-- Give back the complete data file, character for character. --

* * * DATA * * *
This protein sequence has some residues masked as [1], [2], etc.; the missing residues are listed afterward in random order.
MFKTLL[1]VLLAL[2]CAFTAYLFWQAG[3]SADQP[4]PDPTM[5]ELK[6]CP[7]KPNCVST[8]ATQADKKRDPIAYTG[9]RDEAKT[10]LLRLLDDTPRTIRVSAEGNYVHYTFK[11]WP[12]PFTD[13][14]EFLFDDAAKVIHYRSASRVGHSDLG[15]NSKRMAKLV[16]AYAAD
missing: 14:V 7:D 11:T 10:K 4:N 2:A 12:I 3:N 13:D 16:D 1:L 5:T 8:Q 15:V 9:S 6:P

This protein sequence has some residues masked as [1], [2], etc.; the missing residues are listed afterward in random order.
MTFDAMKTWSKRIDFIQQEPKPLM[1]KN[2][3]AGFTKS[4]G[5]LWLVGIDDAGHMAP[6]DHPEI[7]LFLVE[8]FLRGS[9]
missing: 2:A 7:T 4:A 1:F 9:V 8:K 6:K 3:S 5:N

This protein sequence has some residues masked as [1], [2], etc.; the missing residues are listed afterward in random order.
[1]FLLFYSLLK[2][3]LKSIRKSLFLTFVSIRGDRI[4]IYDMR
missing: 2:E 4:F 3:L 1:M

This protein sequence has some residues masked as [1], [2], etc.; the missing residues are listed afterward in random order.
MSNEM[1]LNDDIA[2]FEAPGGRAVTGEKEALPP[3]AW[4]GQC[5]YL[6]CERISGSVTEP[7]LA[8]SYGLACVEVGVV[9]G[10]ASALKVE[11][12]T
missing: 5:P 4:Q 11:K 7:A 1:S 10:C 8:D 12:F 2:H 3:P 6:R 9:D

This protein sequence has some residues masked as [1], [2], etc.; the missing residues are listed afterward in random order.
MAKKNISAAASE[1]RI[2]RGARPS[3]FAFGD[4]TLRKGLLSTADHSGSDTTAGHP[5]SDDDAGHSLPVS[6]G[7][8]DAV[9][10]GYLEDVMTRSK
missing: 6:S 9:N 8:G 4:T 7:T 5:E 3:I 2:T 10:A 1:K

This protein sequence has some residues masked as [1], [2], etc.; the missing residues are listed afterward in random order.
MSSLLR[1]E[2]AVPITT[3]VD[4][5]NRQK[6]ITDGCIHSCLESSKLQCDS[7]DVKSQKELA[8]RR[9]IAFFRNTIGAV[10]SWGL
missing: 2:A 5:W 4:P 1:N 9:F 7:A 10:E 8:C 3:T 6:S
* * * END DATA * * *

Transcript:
This protein sequence has some residues masked as [1], [2], etc.; the missing residues are listed afterward in random order.
MFKTLL[1]VLLAL[2]CAFTAYLFWQAG[3]SADQP[4]PDPTM[5]ELK[6]CP[7]KPNCVST[8]ATQADKKRDPIAYTG[9]RDEAKT[10]LLRLLDDTPRTIRVSAEGNYVHYTFK[11]WP[12]PFTD[13][14]EFLFDDAAKVIHYRSASRVGHSDLG[15]NSKRMAKLV[16]AYAAD
missing: 14:V 7:D 11:T 10:K 4:N 2:A 12:I 3:N 13:D 16:D 1:L 5:T 8:Q 15:V 9:S 6:P

This protein sequence has some residues masked as [1], [2], etc.; the missing residues are listed afterward in random order.
MTFDAMKTWSKRIDFIQQEPKPLM[1]KN[2][3]AGFTKS[4]G[5]LWLVGIDDAGHMAP[6]DHPEI[7]LFLVE[8]FLRGS[9]
missing: 2:A 7:T 4:A 1:F 9:V 8:K 6:K 3:S 5:N

This protein sequence has some residues masked as [1], [2], etc.; the missing residues are listed afterward in random order.
[1]FLLFYSLLK[2][3]LKSIRKSLFLTFVSIRGDRI[4]IYDMR
missing: 2:E 4:F 3:L 1:M

This protein sequence has some residues masked as [1], [2], etc.; the missing residues are listed afterward in random order.
MSNEM[1]LNDDIA[2]FEAPGGRAVTGEKEALPP[3]AW[4]GQC[5]YL[6]CERISGSVTEP[7]LA[8]SYGLACVEVGVV[9]G[10]ASALKVE[11][12]T
missing: 5:P 4:Q 11:K 7:A 1:S 10:C 8:D 12:F 2:H 3:P 6:R 9:D

This protein sequence has some residues masked as [1], [2], etc.; the missing residues are listed afterward in random order.
MAKKNISAAASE[1]RI[2]RGARPS[3]FAFGD[4]TLRKGLLSTADHSGSDTTAGHP[5]SDDDAGHSLPVS[6]G[7][8]DAV[9][10]GYLEDVMTRSK
missing: 6:S 9:N 8:G 4:T 7:T 5:E 3:I 2:T 10:A 1:K

This protein sequence has some residues masked as [1], [2], etc.; the missing residues are listed afterward in random order.
MSSLLR[1]E[2]AVPITT[3]VD[4][5]NRQK[6]ITDGCIHSCLESSKLQCDS[7]DVKSQKELA[8]RR[9]IAFFRNTIGAV[10]SWGL
missing: 2:A 5:W 4:P 1:N 9:F 7:A 10:E 8:C 3:T 6:S